• His theological account of the origins of war fashions a way to move beyond the liberal vs. conservative impasse among Catholic thinkers on the ethics of war today. Shadle upholds a theory of international relations known as “constructivism.” It became popular after the fall of the Berlin Wall and communism in Eastern Europe -- events no one anticipated. A scramble to explain them ensued.

In international systems, nations are generally seen as enemy, rival or friend. Changing that, to reestablish solid footings, has not been easy.

The broad theme for constructivists is that international politics and the identities of the states that engage in it take many forms. So constructivists seek to discover the identities of actors in the process of change and how these actors perceive and respond to threats. By targeting identity, constructivists address the very real human need to belong. To identify with others, to be recognized by others, has become important in international politics.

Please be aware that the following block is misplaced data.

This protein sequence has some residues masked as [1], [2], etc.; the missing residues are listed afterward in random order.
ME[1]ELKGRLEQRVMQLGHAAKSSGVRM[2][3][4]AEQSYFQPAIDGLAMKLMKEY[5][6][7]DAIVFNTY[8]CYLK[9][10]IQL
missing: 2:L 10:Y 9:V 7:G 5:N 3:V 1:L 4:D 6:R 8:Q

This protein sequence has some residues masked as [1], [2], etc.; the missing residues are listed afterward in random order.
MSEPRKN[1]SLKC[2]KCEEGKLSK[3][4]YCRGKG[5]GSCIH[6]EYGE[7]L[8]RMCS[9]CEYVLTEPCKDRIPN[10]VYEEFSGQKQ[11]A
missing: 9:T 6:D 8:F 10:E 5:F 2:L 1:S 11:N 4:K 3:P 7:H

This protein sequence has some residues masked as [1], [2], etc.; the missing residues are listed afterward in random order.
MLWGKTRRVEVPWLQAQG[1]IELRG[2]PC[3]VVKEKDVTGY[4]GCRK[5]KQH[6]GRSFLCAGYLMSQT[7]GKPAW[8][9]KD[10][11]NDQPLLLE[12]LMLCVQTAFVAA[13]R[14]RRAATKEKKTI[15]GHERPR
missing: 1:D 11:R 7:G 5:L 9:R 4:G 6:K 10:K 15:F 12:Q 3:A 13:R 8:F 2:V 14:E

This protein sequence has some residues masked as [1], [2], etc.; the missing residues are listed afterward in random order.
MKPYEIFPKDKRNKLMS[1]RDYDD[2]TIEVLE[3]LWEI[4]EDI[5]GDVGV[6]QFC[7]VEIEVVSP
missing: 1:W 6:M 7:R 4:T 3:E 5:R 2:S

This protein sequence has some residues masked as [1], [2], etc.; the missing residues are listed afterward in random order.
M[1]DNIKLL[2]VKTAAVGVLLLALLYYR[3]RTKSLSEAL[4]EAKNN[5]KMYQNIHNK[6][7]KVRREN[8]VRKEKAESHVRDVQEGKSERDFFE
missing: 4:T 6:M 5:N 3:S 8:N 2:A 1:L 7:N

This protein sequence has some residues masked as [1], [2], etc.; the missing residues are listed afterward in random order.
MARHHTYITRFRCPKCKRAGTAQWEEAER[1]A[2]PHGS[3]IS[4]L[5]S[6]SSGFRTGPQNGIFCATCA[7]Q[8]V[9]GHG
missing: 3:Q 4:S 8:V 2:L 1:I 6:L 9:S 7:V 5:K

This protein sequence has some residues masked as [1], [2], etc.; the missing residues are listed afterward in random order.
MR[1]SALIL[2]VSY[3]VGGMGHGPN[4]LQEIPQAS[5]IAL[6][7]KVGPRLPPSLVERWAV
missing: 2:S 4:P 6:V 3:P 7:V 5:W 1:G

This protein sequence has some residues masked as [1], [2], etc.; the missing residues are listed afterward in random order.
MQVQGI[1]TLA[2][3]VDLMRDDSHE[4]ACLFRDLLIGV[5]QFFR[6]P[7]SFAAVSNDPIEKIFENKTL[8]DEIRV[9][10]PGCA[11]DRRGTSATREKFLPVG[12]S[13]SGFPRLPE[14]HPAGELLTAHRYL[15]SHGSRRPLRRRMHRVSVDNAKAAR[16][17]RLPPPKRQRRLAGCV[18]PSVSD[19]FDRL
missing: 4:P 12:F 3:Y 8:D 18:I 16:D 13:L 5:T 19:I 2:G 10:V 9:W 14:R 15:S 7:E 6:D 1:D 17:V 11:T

Shadle addresses the question “Why war?” by gleaning the fruits of this international relations theory and combining them with his theological ethics. Thus, he puts the social sciences in dialogue with Christian tradition in a way that he hopes will be critical, creative, honest and relevant to our time.

A key tenet is his belief that persuasive ideas, collective values, culture, and social identities shape international politics. Because he understands that international relations are a social construct, he is concerned with all the elements that influence the way people act in the international arena.

He presents a digest of international relations and asserts that constructivism offers a way to connect international relations with a renewed Catholic framework for studying the origins of war.